With EA recently stating its intentions on what it wants to do once its $1.2 billion takeover of Codemasters is complete, we can get a vague idea of what to expect from its racing games in the future.
There’s clearly a strong intention to expand the audience for the licensed Formula 1 games and attract a more global audience, realising the potential EA believes exists in the series.
EA fully intends to heavily market its future racing games and put in the same level of commercial effort it has done with its Need for Speed games.
What exactly this will mean in terms of the games themselves remains to be seen, but the talk of introducing live services to all of Codemasters franchises, not just the F1 games, implies the games will become much more online-focused.
That’s not to say that will necessarily be the case or even that it will be a bad move. Rockstar Games’ open-world action game Grand Theft Auto V continues to be relevant over seven years after it came out due to the constant free updates, and in a more relevant genre Sony’s Gran Turismo Sport has had a prolonged life-span thanks to the free and near-monthly addition of new cars.
But extending the active lifespan of a game isn’t possible for yearly releases such as the F1 games, which therefore means the possible alternative is a micro-transaction heavy Ultimate Team mode in the style of what already exists in EA’s FIFA, Madden NFL and NHL games.
Amid the doom and gloom felt by many fans of Codemasters’ games, it is worth remembering that EA was the king of arcade racing games as Burnout and Need for Speed were colossally popular during the PlayStation 2 era.
Need for Speed games still continue to be made to this day with a new one released every two years, although the reviews for the recent games have generally been lukewarm at best.
The most recent game in the series, Need for Speed Heat, has cross-play which means players on different consoles as well as on PC can all play with each other online.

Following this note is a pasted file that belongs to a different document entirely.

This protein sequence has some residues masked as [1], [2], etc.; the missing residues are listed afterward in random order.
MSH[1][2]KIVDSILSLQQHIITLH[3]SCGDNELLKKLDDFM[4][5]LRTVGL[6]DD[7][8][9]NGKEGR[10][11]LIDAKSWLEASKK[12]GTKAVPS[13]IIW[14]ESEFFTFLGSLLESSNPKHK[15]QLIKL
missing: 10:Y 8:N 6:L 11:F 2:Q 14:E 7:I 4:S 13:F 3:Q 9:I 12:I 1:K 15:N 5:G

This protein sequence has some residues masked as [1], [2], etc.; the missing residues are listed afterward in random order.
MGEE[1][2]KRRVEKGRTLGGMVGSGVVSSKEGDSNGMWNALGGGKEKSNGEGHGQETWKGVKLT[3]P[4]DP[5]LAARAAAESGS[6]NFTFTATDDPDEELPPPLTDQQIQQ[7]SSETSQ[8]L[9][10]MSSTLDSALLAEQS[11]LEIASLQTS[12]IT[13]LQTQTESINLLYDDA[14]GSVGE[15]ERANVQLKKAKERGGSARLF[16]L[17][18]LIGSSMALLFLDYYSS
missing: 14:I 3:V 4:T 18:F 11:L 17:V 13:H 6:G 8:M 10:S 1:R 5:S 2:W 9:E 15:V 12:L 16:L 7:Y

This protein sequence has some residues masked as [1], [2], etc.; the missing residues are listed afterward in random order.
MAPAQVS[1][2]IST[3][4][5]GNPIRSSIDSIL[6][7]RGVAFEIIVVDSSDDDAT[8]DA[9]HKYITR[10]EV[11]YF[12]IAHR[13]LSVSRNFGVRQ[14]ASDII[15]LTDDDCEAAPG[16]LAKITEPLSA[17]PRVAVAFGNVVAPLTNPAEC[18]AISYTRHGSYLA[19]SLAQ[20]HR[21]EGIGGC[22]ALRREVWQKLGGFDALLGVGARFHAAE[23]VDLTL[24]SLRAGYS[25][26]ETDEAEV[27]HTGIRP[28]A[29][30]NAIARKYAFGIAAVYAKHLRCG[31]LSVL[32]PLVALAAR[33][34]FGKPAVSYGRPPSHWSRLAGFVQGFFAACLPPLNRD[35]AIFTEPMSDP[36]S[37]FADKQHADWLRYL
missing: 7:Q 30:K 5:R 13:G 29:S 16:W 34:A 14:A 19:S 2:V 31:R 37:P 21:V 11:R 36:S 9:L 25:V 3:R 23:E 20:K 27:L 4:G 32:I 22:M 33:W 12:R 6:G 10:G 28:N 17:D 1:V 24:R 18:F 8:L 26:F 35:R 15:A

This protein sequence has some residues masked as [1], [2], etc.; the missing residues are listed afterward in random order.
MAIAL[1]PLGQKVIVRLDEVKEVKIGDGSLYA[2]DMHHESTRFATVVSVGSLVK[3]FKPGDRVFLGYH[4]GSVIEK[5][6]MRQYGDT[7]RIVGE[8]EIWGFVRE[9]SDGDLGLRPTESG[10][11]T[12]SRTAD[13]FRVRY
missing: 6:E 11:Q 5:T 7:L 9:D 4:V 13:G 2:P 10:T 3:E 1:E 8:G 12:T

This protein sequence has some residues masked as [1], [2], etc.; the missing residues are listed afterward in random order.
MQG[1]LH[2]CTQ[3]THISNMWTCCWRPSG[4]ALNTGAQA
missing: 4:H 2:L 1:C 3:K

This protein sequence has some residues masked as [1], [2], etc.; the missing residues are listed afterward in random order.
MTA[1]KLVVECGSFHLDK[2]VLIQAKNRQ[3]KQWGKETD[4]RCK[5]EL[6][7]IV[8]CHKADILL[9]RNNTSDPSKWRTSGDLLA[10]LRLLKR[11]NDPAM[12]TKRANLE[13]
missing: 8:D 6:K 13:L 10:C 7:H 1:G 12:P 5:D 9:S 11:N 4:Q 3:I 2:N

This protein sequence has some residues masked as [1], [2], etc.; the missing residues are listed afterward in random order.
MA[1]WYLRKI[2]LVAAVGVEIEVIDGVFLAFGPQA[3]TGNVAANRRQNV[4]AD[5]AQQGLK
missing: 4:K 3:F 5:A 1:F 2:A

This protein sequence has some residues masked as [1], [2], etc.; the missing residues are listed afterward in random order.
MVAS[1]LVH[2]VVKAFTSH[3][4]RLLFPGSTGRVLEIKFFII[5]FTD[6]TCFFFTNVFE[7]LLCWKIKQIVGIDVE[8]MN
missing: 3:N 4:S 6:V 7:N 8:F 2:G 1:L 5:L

Whilst it wouldn’t be a groundbreaking addition to Codemasters’ racing games, it would still be a welcome feature and would likely improve the popularity of the online modes by allowing anybody to race against anybody else, regardless of platform.
With the acquisition of Codemasters, EA’s CEO and Director Andrew Wilson claims EA will have “most of the great racing talent in our industry.”
Initially, that may seem like a bold claim but it’s not that ridiculous a statement when you consider how few other racing game franchises there will be outside of what EA produces.
The PC racing market, with games such as rFactor 2, iRacing and Assetto Corsa Competizione, will remain relatively unaffected as they are much more hardcore simulators that attract a particular subsection of racing game fans.
But once you consider EA already makes the Need for Speed games, still has the IP to the Burnout franchise and will have all of Codemasters’ game series, it’s clear there won’t be much in the way of competition in terms of console-based racing games.
EA will subsume the F1 license along with the Grid, DiRT, Project CARS, Onrush and Micro Machines franchises along with WRC game rights once Codemasters takes over the reigns of that from Kylotonn in 2023.
Suddenly, most console racing games will be produced by EA, with Forza and Gran Turismo the two big ongoing series that will act as exceptions.
Milestone will still be unchallenged in the bike racing niche and there will be a few other non-EA racing games; one example is a new entry in the Test Drive series – Test Drive Unlimited Solar Crown – and there’s still the possibility of sequels to Ubisoft’s The Crew 2 as well as the banger racing and destruction derby game Wreckfest.
However, EA producing such a great proportion of the future arcade and sim-cade racing games could have knock-on effects that lead to genre-wide changes.
For example, EA’s dominance of the sports game genre and the unsubtle implementation of extra revenue generators eventually filtered its way into Codemasters’ games.
F1 2019 and F1 2020 had microtransactions in the form of customisation options for your driver and car, plus the most recent entry introduced podium passes that encourage people to re-buy VIP status in exchange for more unlockable helmets, car liveries and podium celebrations amongst other things.
Grid and DiRT Rally 2.0 both had season passes that meant you either had to get the more expensive version of the game at launch or buy the season pass separately.
In the case of DiRT Rally 2.0, even if you got the Deluxe Edition, that only gave you access to the cars and locations from seasons one and two, with players having to pay extra for the final two seasons worth of content.
EA will already have pretty concrete internal plans for the direction it wants to take Codemasters’ racing franchises in, and it clearly thinks it has the commercial might to increase the profile and popularity of these products.
Ultimately though, EA will have a dominant place in the genre with few other companies producing rival games, so whether or not the changes prove popular may be irrelevant when competition in the racing video game scene will likely be at its lowest point ever and there are few alternatives for gamers to turn to instead.